Cow/calf producers may have thought they were out of the
woods on this one, but research in the U.S. and a bit in Canada is showing that
the single pour-on/ivomec-type treatment may no longer being effective in controlling
Just like grain and oilseed growers who are running into
problems with herbicide resistant weeds, the beef industry is now facing the
cold hard fact, that repeat use of a single long-effective product is producing
parasites in the gut of beef cattle that are immune to the treatment.
I won’t go into all the reasons why here – more on that
later – but the U.S. is finding widespread resistance in cattle there, and
unless you believe bugs suddenly change their behavior once they hit the 49th
Parallel, it is suspected the same is happening here in Canada.
Basically too much of one good thing, has allowed certain
parasites with resistance to go forth and multiply. Solutions include change in
management – looking at timing of treatments, looking at pasture management to
minimize the parasite load on pastures – and also about using a combination of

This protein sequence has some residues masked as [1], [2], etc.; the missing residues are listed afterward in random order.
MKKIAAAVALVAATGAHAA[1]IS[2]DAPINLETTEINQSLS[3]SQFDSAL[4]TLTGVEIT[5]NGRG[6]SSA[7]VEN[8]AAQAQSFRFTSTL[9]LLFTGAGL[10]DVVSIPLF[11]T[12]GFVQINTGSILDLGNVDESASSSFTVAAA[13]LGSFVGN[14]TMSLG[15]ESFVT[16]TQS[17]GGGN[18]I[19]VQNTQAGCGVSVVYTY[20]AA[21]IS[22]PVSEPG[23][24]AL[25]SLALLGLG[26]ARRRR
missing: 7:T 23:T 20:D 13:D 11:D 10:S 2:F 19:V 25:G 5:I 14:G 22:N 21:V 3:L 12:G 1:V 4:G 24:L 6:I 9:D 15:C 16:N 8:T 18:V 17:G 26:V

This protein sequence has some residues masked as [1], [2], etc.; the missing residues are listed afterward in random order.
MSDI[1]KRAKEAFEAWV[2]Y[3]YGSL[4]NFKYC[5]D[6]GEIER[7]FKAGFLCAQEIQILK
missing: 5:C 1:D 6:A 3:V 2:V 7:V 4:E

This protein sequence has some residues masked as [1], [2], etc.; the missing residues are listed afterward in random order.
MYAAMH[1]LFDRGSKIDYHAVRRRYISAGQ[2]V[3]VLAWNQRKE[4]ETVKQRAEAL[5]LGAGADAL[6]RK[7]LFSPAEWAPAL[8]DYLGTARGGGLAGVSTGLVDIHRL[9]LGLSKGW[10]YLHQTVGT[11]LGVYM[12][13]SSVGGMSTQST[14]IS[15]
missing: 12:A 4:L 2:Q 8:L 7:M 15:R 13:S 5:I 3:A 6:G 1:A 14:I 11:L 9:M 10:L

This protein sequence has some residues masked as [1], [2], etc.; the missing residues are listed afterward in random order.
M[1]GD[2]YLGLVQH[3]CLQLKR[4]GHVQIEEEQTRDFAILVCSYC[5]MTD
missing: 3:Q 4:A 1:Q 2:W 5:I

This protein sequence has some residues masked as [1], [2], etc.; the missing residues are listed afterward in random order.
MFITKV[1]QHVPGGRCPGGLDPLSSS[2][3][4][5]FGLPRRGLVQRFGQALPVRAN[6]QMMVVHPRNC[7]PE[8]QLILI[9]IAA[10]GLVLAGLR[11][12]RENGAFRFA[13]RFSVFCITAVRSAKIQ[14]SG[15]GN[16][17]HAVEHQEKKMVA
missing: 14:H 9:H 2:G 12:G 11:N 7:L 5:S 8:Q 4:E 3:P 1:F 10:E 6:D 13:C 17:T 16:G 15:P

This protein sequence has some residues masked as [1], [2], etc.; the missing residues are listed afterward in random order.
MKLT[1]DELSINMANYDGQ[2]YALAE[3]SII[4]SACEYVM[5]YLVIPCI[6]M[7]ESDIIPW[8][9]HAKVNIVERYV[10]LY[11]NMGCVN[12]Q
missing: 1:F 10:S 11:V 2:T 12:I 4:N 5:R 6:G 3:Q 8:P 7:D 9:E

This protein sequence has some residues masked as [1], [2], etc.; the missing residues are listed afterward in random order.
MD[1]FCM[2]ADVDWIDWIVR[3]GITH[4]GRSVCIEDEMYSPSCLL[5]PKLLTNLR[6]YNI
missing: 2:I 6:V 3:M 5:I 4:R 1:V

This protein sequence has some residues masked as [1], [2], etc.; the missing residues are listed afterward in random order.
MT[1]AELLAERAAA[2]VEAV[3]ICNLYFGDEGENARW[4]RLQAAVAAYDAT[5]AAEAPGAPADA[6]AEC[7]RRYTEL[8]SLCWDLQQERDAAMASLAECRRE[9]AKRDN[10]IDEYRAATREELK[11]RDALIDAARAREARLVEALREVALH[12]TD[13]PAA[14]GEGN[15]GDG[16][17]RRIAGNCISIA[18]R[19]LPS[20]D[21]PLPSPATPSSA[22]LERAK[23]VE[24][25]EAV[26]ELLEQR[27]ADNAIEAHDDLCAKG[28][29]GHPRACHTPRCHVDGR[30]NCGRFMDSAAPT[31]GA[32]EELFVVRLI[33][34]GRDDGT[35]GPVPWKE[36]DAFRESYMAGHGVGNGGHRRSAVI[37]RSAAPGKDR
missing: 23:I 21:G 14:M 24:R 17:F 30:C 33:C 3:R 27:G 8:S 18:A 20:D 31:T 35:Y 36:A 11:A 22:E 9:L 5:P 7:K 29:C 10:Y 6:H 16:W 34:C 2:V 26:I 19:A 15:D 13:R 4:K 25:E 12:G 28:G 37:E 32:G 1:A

products with different modes of action to control these parasites.
As they are finding in dealing with herbicide resistant
weeds, using two products with different modes of action at the same time,
appears to be much more effective in controlling weeds than simply using single
products on different years….it is a similar finding in parasite control. Two
products at once are more effective than rotating products.
I was just at a conference organized by the University of
Calgary Veterinary Medicine school, and the issue of parasite resistance was
one of the topics. There didn’t seem to be a lot of information on the
economics of parasite control, but I am sure that will come.
Overall the points speakers were making: 1. Be aware that
parasite resistance is out there; 2. Look at management practices to help
reduce the parasite load on pastures; 3. The biggest bang for the buck in dealing with parasite resistance is at the cow/calf, backgrounding level, and not at the finishing feedlot. 4. Consult with your veterinarian on
product options to provide the best level of control.
These guys bought me lunch, so I am bound by law to write
more about this later.
Lee Hart is editor of Cattleman’s Corner based in
Calgary. Contact him at 403-592-1964 or by email at [email protected]
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